I had the pleasure of reviewing Duncan Millar's "Good to Go" as long ago as 2002 and it was good to catch up with 2012's "Fresh Air".

Millar has retained his ear for strong hooks and addictive rhythms and this is abundantly clear on the breezy title track, where piano takes the lead role. He's also comfortable with his Latin side and 'Buenas' is delightful - an elegant production which evokes warm sunshine, the beach, a cocktail, need I go on? The lovely samba 'Ilhabela' keeps that vibe going, and the trading of solos between electric piano, soprano sax and acoustic guitar certainly keeps me smiling.

The waltz 'As Lovers Do' is as pretty as it is moving. I hope that Mr Millar was not offended when I asked him did he write this - it has a nostalgic feel that made me believe it had been written 40, 50 or even 60 years ago, but no. It's an original piece which has won a place in my heart. It's just too good to analyse in detail - I just hope you hear it soon.

'Southern Sky' has such a relaxing tempo that you almost forget those minor chords and the bluesy feel that lies at the heart of it. Millar solos like Joe Sample on acoustic piano and a gentle flute whispers its reply. Lovely. That same combination of beauty and longing is found in 'Autumn Mood', where the melody is doubled on electric piano and muted trumpet. Feel free to just drift away... If you're not already in your private heaven, 'Belmondo' will take you there. Piano and alto sax double up, and some superb rhythm guitar licks add a lovely retro feel.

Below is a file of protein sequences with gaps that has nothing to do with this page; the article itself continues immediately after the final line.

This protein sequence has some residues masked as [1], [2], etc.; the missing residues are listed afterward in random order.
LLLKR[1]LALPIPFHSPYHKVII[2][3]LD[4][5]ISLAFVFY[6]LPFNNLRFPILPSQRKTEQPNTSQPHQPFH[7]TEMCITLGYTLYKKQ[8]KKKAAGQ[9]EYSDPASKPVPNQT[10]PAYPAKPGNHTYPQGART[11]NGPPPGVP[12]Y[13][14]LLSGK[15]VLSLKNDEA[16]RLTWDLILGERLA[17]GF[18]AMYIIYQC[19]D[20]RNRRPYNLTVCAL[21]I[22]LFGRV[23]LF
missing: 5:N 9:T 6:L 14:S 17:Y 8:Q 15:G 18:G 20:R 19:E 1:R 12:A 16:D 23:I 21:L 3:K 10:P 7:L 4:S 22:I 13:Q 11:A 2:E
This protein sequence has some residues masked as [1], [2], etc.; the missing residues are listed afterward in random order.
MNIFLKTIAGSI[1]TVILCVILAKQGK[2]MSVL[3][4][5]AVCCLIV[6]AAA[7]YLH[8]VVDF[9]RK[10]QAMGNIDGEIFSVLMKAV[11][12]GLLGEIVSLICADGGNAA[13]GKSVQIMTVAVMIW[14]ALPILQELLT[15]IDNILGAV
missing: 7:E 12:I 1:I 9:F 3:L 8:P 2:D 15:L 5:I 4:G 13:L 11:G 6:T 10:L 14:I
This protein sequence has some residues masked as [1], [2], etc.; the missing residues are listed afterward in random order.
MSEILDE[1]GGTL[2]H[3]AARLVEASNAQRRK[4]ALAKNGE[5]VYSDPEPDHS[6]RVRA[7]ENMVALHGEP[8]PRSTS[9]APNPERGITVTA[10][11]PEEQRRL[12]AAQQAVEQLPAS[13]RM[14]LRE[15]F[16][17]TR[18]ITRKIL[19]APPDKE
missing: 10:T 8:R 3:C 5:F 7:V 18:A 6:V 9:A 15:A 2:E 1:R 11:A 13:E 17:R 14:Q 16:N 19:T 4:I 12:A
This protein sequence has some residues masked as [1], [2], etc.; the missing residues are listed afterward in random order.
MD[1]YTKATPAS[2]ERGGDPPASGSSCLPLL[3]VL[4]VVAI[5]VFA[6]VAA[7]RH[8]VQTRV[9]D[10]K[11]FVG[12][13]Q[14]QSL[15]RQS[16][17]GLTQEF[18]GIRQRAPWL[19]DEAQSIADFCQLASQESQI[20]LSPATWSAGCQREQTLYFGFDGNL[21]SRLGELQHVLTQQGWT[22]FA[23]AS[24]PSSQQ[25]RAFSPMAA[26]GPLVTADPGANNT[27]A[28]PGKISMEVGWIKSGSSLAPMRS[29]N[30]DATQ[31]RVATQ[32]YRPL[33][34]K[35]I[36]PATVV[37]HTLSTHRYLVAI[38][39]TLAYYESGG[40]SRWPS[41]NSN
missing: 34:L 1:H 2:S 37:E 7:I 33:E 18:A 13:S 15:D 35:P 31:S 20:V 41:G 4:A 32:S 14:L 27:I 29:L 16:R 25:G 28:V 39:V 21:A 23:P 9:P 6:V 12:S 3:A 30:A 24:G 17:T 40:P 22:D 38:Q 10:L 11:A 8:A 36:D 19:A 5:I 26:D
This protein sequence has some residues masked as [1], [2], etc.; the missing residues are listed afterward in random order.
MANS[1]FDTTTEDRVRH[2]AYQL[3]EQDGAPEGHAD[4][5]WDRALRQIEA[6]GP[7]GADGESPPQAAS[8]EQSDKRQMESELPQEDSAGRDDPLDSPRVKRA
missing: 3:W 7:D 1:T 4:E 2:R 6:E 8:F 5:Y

My choice for radio airplay, for some while now, has been the urban 'Blue Cool'. Why? It's blue - and it's cool. Marcus Johnson fans should lend an ear to this. Think jazz tunes in 5/4 time are hard work? Not this one. Harking back to the Brubeck tradition, 'Subcontinental' uses this time signature as the framework for some nice solos and changes. Real jazz. The electric piano intro to the closer 'Get What you Give' could be lifted from many of the 60's best pop or soul records, but lay a tight rhythm down, bring in a backing vocalist and you have an uplifting, hook-laden dance record. I've done a little club DJing and I still dream of having a floor full of people getting crazy to a number like this.

It’s rare that you can listen to an album, like it, then go back to it weeks later and say “he got everything right”. That’s what I just did, though, and not only am I knocked out by the composition, performance and production on this record, I’m full of admiration for the fact that Mr Millar has released this on his own label.

I’ll be playing this all summer – and all next summer…


Warmday Records WD001 – Producer – Duncan Millar

Visit Duncan’s website